The ‘Andy Warhol of Instagram’ throws star-studded Fashion Week party

Donald Robertson and Iris Apfel at the launch of “Donald.”

Vladimir Weinstein/BFA/REX/Shutt

Bergdorf Goodman celebrated Robertson’s book with a window instsallation.

Vladimir Weinstein/BFA/REX/Shutt

Bergdorf Goodman’s Linda Fargo, Martine Assouline, Donald Robertson and Iris Apfel.

Vladimir Weinstein/BFA/REX/Shutt


Donald Robertson has come a long way since he was asked to leave art school.

These days, he’s a fashion-world darling. The artist, who’s also a creative director for Estée Lauder, has teamed up with everyone from J.Crew to Giles Deacon to Carine Roitfeld. He’s been dubbed the “Andy Warhol of Instagram” and counts Beyoncé as a collector of his work.

So it’s no wonder chic New Yorkers cleared their schedules — in the middle of Fashion Week, no less — to celebrate Robertson’s new tome, “Donald: The Book” ($85, Assouline), at Bergdorf Goodman on Monday night.

For the soiree, Robertson decorated the iconic department store’s fourth floor with painted pizza boxes, the artist’s trademark lip prints and pages from his book. The party drew a starry crowd, including Dorinda Medley, Nicky Hilton Rothschild and Iris Apfel.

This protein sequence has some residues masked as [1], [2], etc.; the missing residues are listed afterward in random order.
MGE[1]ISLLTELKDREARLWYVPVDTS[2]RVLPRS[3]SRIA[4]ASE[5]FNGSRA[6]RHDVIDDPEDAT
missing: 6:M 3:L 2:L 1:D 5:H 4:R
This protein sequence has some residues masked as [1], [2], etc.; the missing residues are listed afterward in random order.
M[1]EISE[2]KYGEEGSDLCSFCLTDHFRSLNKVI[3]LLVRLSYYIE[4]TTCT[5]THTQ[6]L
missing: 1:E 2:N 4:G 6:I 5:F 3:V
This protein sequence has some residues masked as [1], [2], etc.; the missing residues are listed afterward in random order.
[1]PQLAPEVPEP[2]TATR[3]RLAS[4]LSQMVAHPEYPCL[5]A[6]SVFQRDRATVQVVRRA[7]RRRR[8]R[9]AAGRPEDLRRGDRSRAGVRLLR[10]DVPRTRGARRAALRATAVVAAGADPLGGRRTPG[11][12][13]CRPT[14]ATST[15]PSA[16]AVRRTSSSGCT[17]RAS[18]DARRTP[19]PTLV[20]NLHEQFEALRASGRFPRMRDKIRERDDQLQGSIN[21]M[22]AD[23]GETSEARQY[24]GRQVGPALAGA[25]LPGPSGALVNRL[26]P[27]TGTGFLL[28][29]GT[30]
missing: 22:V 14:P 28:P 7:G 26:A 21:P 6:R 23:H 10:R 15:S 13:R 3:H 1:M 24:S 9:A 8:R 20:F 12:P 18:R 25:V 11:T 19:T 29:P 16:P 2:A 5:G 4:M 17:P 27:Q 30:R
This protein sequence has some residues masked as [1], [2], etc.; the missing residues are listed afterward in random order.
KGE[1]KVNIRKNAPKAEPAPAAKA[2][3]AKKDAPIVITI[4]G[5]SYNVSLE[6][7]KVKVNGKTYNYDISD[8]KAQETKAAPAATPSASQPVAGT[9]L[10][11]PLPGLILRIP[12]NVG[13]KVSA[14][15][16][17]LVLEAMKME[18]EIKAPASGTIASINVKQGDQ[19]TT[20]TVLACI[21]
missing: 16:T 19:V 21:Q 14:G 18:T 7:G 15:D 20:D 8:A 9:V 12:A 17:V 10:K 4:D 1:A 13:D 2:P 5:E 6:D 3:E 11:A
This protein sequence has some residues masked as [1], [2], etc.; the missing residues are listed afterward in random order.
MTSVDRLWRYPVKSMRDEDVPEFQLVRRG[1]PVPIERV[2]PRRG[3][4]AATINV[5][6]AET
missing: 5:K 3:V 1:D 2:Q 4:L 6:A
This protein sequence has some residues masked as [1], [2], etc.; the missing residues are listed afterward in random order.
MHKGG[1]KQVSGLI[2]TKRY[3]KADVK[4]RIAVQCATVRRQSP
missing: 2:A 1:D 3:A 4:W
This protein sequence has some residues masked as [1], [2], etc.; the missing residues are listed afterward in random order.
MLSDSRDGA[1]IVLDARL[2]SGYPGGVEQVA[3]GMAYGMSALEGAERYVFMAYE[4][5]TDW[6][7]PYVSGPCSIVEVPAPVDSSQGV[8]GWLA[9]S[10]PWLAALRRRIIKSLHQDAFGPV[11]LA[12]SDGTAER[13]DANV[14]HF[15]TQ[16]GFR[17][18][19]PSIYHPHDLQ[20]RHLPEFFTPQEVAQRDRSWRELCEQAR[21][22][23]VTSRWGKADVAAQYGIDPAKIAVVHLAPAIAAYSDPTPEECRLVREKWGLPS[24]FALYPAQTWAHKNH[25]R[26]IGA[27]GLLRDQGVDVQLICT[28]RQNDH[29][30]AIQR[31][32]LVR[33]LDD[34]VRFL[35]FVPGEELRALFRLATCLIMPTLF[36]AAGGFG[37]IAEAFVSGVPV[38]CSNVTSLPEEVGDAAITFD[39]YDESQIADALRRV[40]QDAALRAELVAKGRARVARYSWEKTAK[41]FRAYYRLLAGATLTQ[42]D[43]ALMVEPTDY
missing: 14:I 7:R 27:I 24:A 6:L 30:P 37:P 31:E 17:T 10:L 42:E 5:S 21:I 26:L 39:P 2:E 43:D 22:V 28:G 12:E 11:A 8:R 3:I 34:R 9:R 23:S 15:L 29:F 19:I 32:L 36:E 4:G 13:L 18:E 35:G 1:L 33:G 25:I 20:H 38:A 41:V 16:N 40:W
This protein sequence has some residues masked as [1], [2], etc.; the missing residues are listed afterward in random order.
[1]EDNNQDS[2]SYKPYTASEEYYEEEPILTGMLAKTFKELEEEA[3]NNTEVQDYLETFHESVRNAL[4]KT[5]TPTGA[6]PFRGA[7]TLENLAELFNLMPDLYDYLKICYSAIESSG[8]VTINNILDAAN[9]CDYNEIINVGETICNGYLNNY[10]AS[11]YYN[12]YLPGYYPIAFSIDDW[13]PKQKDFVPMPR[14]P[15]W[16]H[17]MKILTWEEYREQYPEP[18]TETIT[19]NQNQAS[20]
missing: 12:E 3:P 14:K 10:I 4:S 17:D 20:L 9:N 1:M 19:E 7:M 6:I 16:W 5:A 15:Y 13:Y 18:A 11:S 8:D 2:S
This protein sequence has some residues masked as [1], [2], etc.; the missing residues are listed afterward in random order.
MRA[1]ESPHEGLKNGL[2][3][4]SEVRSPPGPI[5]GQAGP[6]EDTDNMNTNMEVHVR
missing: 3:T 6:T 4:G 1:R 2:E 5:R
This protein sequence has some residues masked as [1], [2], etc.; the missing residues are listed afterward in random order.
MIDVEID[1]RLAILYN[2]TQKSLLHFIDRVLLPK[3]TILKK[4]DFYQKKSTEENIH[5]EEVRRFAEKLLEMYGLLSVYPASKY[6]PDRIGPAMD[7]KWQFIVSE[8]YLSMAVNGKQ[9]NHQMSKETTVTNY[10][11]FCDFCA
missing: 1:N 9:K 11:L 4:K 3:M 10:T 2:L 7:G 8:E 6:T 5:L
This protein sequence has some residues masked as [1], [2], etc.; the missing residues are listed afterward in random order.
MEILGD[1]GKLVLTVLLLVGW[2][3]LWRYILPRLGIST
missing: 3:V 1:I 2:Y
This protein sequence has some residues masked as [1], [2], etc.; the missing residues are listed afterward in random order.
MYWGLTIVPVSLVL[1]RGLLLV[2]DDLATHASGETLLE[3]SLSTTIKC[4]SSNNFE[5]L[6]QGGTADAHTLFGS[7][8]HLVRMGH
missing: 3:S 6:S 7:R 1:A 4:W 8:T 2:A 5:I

Still, Robertson hasn’t managed to impress everyone.

“So how about this,” the Toronto native tells The Post at “Donald’s” launch party. “You get a book with your freaking name on it, and you send it home to your mom in Canada, and she says, ‘Well, it’s a shame about the title . . . It’s not a great time to have a book called ‘Donald.’ ”

“Screw you, Ma,” he says, jokingly.

Robertson takes her point, but doesn’t think the coincidence is so bad. Perhaps it will remind people there’s another kind of Donald — “a message of hope.”

The artist’s new book depict his most famous works and his process, with quotes interspersed from his fashion-world fans.

Robertson’s known for his poppy lip prints.

Brad Lansill/Assouline

One of Robertson’s 2014 images for The Printed Dog magazine.

Tara Sgroi/Assouline

A page from Robertson’s book, depicting an invitation to an event at Eric Firestore Gallery.

Eric Firestore Gallery/Assouline


The father of five does have one thing in common with the president: He’s a family man. When told by the publisher that he needed a “famous art world person” to interview him, Robertson tapped his college-aged daughter, Drue. “I said, ‘I have the perfect person . . . and there will be no licensing issue.’ ”

His art follows a similar pattern: His 3-year-old twins, Charlie and Henry, are just as famous as their father’s art, thanks to Robertson’s regular Instagram posts about the mischievous duo.

Sadly, the adorable towhead brothers were absent from the Bergdorf party. But fans can’t say they weren’t warned. “I just don’t want any of you wasting the subway fares thinking there will be more than me there,” the artist wrote on his Instagram ahead of the event.

It seems he was sufficient.

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